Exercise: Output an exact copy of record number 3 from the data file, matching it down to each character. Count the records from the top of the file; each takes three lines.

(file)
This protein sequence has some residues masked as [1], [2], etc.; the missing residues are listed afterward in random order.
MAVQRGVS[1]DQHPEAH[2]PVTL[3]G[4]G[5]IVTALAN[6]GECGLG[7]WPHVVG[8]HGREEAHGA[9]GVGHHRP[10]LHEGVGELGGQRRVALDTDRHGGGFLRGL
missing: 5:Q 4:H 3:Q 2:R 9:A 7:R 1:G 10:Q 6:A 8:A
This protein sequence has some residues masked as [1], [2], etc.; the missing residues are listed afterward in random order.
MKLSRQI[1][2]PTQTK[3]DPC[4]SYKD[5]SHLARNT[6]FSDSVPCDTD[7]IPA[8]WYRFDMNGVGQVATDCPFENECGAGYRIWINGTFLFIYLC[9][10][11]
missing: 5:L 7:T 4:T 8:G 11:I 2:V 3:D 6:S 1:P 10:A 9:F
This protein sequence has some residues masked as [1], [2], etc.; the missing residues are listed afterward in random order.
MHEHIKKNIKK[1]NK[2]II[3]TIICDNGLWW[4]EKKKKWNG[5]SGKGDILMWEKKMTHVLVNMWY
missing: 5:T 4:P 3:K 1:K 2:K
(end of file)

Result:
This protein sequence has some residues masked as [1], [2], etc.; the missing residues are listed afterward in random order.
MHEHIKKNIKK[1]NK[2]II[3]TIICDNGLWW[4]EKKKKWNG[5]SGKGDILMWEKKMTHVLVNMWY
missing: 5:T 4:P 3:K 1:K 2:K